September 11, 1930
W. J. MCCAHAN SUGAR REFINING & MOLASSES CO. ET AL.
NORTON, DEPUTY COM'R, ET AL.
Appeal from the District Court of the United States for the Eastern District of Pennsylvania; Oliver B. Dickinson, Judge.
Before WOOLLEY and DAVIS, Circuit Judges, and JOHNSON, District Judge.
DAVIS, Circuit Judge.
This is an appeal from a decree of the District Court dismissing a bill of complaint filed for the purpose of reviewing and setting aside an order made on January 5, 1929, allowing $9.97 1/2 per week to Maggie Parks, widow, and $2.82 per week to Henry Parks and Janet Parks, children, under eighteen years of age, of John Parks, who was killed while working as a stevedore in unloading sugar from the steamship Nordhavet on November 15, 1928, at Philadelphia, Pa. The order was made by Augustus P. Norton, Deputy Commissioner for the Third Compensation District of the United States Employees' Compensation Commission. The order further provided that the appellants pay to J. C. McKain, the undertaker, burial expenses to the amount of $200 and also fixed the fee of Mortimer W. H. Cox, Esq., attorney for the claimant, at $150, to be paid out of the award to Mrs. Parks, one-half of the weekly payments due her under the order to be paid to Mr. Cox until the $150 is paid.
This was a proceedings under the "United States Longshoremen's and Harbor Workers' Compensation Act" of March 4, 1927 (33 USCA §§ 901-950). The Deputy Commissioner found that on November 15, 1928, "John Parks, while performing services for the employer upon the Navigable waters of the United States, suffered accidental injury, arising out of and in the course of his employment and resulting in his death"; that while Parks was working in the hold of the Nordhavet, at the port of Philadelphia, "after having made up a draft of bags of sugar, and while waiting for the draft to be hoisted out, and not having deviated from the performance of duty, he fell upon one layer of bags of sugar which remained in the hold, and upon which he was standing; that said fall resulted from loss of balance or tripping or slipping, and not from disease; that his head struck upon a bag of sugar or some other object; that said fall caused a fracture of the base of the skull; that said fracture caused his death in the hold, a few minutes later."
The appellants concede that there is satisfactory evidence to support a finding of accidental injury, but contend that there was no evidence to justify the finding that the accidental injury arose out of and in the course of his employment.
Section 21 (b) of the act (33 USCA § 921 (b), provides that:
"If not in accordance with law, a compensation order may be suspended or set aside, in whole or in part, through injunction proceedings, mandatory or otherwise, brought by any party in interest against the deputy commissioner making the order, and instituted in the Federal district court for the judicial district in which the injury occurred."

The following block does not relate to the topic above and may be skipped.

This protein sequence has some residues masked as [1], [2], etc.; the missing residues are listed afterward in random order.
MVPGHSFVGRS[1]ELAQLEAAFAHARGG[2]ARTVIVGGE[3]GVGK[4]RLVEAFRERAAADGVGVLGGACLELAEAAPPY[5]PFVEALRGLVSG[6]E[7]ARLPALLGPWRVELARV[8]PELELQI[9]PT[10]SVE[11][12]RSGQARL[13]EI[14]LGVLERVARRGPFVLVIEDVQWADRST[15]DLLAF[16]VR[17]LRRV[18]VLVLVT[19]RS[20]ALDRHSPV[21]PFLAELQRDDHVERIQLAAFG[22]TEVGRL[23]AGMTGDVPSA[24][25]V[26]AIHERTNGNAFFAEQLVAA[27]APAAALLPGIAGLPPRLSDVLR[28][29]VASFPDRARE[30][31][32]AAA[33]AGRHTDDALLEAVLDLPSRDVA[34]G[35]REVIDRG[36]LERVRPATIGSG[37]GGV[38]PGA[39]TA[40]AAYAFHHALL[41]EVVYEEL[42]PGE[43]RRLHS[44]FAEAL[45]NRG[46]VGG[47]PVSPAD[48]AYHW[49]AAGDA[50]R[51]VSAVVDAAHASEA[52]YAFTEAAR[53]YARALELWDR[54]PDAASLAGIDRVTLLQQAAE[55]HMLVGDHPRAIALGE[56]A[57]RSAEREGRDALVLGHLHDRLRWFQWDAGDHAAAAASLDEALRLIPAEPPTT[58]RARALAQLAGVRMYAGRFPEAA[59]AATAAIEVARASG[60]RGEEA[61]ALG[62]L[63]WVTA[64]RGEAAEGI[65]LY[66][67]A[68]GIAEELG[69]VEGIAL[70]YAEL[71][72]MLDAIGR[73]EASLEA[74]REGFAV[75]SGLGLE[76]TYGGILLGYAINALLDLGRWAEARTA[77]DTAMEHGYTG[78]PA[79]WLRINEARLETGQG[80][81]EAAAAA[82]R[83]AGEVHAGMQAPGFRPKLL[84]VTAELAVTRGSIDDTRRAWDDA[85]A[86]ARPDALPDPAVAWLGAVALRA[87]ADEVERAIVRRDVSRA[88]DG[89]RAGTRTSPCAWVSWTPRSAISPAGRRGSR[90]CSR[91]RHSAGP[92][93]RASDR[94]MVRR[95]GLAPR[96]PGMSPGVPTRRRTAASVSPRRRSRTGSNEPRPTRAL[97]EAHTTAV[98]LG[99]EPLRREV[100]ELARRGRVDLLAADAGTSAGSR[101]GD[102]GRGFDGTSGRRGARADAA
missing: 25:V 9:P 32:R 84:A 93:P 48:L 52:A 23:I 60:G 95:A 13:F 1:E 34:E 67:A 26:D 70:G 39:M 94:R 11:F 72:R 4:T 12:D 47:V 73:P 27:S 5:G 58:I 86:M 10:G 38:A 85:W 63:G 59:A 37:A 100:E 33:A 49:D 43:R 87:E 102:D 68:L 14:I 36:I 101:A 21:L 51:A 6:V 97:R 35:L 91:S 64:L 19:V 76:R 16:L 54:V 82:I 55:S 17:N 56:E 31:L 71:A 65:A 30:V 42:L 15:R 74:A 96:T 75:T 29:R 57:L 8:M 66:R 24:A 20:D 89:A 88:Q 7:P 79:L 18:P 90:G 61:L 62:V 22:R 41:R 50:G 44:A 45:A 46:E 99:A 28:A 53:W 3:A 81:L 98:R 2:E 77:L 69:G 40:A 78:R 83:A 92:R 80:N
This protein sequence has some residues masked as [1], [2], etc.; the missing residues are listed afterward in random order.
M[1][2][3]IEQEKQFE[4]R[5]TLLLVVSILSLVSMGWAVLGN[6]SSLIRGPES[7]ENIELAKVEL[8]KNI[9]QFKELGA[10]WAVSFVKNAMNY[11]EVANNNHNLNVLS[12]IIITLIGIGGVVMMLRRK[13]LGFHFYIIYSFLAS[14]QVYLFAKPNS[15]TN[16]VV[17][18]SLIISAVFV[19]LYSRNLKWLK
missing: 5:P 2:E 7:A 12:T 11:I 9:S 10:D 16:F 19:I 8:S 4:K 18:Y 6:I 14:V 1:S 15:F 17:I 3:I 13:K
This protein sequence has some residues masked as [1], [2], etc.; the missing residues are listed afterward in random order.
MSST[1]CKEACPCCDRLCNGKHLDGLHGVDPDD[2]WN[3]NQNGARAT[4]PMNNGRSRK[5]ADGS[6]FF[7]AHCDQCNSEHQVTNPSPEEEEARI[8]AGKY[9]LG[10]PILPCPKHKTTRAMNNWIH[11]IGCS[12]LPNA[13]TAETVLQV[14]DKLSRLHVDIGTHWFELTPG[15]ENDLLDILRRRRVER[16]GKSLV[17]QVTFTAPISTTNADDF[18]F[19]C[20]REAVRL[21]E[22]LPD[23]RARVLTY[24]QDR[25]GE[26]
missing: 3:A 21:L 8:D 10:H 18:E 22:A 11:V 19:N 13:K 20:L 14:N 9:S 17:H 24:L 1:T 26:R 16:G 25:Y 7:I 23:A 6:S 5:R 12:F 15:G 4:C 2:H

The question for review here is the determination of whether or not the order of compensation was "in accordance with law," in that there was substantial evidence to sustain it. The court is not the trier of the facts. The hearing for the determination of the facts is before the deputy commissioner. Section 19 of the act (33 USCA § 919). The function of the court is the determination of whether or not the order is "in accordance with law." Consequently, if there was any substantial evidence to sustain it, the decree of the District Court should be affirmed.
The evidence shows that Parks was working in the hold of the Nordhavet and fell as the Deputy Commissioner found; that his head struck upon bags or some object; that immediately thereafter blood was seen coming from the right corner of his mouth, out of his ears; that blood was on his right cheek and nose; that he was immediately taken to the Mount Sinai Hospital and blood was coming from his nostrils when he arrived there; that there was a contusion on the right side of his face; that blood was coming from his nose, blood and spinal fluid from his ears, and bloody fluid out of his right eye; that there was a fracture at the base of his skull, a depressed fracture at the top of his head, and his neck was broken.
The evidence is positive that Parks was working in the hold of the Nordhavet and unloading sugar and had a fall while so engaged. There is no evidence whatever that he had any other accident or injury than the fall in question. After he had suffered this injury, which was discovered immediately after the fall, it is certain that he could not have worked. Accordingly he could not have had the injuries before the fall, but did have them immediately thereafter. The conclusion seems inevitable that the injury which resulted in his death was received in or in connection with the fall. There was sufficient evidence, in our opinion, to sustain the order of the deputy commissioner. It was therefore "in accordance with law" and may not be set aside or suspended by us.
The decree of the District Court is affirmed.
At the time the former opinion was written in this case, it was overlooked that counsel for Maggie Parks et al. filed a petition on the day of argument asking for counsel fee in addition to the one allowed by the Deputy Commissioner. Upon consideration the court thinks that an additional fee of $125 should be allowed, to be paid out of the award to Maggie Parks.One-half of the weekly payment to her under the order shall be paid to her counsel, Mortimer W. H. Cox. Esq., until the sum of $125 has been fully paid; the first payment to begin the week following the final payment of the $150 counsel fee allowed by the Deputy Commissioner.
© 1998 VersusLaw Inc.